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Archive for the ‘Pathobiology’ Category

Meet undergraduate Sarah Robbins

Sarah Robbins

Honors student Sarah Robbins is a full time junior at the University of Connecticut. She has conducted research with UConn’s pathobiology department on infectious diseases and viral vectors. Robbins is also an Office of Undergraduate Research (OUR) peer research ambassador, and she talks to undergraduate students about her lab experiences. A Manchester resident, Robbins enjoys traveling, running, hiking and the outdoors. Here is what she said about her experiences as a CAHNR student.

What attracted you to UConn? The research opportunities and the pathobiology department were both huge factors in attracting me to UConn. There aren’t very many colleges that have a department focused specifically on infectious diseases. Additionally, there is ample support and resources for student research.

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CAHNR in the news

photo of newspaper readersSome of CAHNR’s people, places and programs made the news recently. Select the bold text names to see the articles. The roman text links go to additional information.

UConn Today. 10-28-16. Featured the undergraduate IDEA grant project of graphic design student Raeanne Nuzzo, who is the current Gavitt Professional Communications Student in the CAHNR Office of Communications. Nuzzo researched fear culture and designed posters that used images and words from the current presidential campaigns.

UConn Today. 10-28-16. Depicted pathobiology student Tessa Kell discussing her research at the Fall Frontiers in Undergraduate Research Poster Exhibition at the Wilbur Cross Building on October 26.

STAT. 10-31-16. Included comments by Jennifer Harris about a study that surveyed past research articles to see if there is a connection between sugary drinks or snacks and obesity. Harris, who was not part of the study written about in the article, is an associate professor in allied health sciences. See also The Huffington Post. 11-2-16 and M.D./alert. 11-1-16. (more…)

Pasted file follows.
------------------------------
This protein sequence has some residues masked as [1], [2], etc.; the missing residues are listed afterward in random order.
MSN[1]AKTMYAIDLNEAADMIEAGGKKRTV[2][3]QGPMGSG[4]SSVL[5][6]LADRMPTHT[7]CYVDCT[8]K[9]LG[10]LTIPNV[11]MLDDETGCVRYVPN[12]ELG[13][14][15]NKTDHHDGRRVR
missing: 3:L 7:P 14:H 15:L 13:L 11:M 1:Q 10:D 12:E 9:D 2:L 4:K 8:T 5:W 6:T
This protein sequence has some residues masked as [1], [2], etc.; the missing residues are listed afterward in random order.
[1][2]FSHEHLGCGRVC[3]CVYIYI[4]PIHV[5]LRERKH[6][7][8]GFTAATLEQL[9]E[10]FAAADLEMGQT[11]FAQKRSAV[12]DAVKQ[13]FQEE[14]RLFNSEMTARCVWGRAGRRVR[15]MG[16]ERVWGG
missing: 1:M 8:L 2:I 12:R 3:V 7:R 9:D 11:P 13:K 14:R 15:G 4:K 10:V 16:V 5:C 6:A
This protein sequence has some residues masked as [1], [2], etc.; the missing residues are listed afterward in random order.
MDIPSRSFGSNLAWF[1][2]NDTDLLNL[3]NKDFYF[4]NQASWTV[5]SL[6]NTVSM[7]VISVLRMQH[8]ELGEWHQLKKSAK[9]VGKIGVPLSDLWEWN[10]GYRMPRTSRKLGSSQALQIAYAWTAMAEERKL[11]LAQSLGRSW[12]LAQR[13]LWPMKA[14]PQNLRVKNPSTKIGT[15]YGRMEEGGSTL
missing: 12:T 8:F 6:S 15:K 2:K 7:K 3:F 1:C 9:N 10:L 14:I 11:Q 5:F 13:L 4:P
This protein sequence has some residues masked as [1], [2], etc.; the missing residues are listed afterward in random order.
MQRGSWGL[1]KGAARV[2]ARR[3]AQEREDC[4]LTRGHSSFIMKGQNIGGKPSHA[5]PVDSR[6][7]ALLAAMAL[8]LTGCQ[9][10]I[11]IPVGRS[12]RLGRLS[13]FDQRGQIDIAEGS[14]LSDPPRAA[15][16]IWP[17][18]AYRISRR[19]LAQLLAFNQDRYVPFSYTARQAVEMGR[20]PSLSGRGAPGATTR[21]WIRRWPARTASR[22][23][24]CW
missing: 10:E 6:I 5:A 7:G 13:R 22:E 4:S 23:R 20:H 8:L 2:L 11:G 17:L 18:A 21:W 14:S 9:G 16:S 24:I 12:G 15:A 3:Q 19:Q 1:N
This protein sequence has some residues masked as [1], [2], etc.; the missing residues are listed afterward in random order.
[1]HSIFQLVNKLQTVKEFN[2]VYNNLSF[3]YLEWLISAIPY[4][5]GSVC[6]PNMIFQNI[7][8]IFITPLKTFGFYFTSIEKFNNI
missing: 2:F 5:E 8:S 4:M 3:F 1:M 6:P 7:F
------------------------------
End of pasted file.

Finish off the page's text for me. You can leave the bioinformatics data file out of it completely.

$1.5 million grant funds study of the modus operandi of common seafood pathogen

Xiaohui Zhou

Xiaohui Zhou

Xiaohui Zhou, assistant professor of pathobiology, has received a four-year, $1.5 million NIH Research Project Grant (RO1) to study the foodborne pathogen Vibrio parahaemolyticus. According to the CDC, this strain of Vibrio is responsible for an estimated 45,000 illnesses in the United States every year.

Zhou first began researching this common seafood pathogen while a graduate student at Washington State University. V. parahaemolyticus causes an intestinal disease usually contracted by eating raw or undercooked seafood, particularly oysters. In some people, the illness can be quite serious.

“The overall goal of my study is to develop more effective and efficient approaches to treat infectious disease that is caused by bacterial pathogens,” Zhou says.

To do this, Zhou must first understand how the pathogens cause disease and must identify the proteins, or virulence factors, used by the bacteria to disrupt normal human intestinal cell processes.

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Cornucopiafest 2016

Cornucopiafest 2016

CAHNR in the news

newsprintSome of CAHNR’s people, places and programs made the news recently. Select the bold text names to see the articles. The roman text links go to additional information.

StopBMSB.org. 7-21-16. Gave Brown Marmorated Stink Bug Working Group Conference highlights and summaries of presentations, including comments by Assistant Extension Professor Ana LegrandShe is part of plant science and landscape architecture and is studying stink bug survival on different diets.

Hartford Courant. 8-5-16. Mentioned the College of Agriculture, Health and Natural Resources as one of the beneficiaries of a $9 million gift from Eversource Energy. See also UConn Today. 8-10-16.

WNPR. 8-11-16. Aired a segment, as part of a talk show called Where We Live, on what Connecticut is doing to combat the Zika virus. The discussion included special guest Paulo H. Verardi. He is an associate professor in pathobiology and veterinary science. (more…)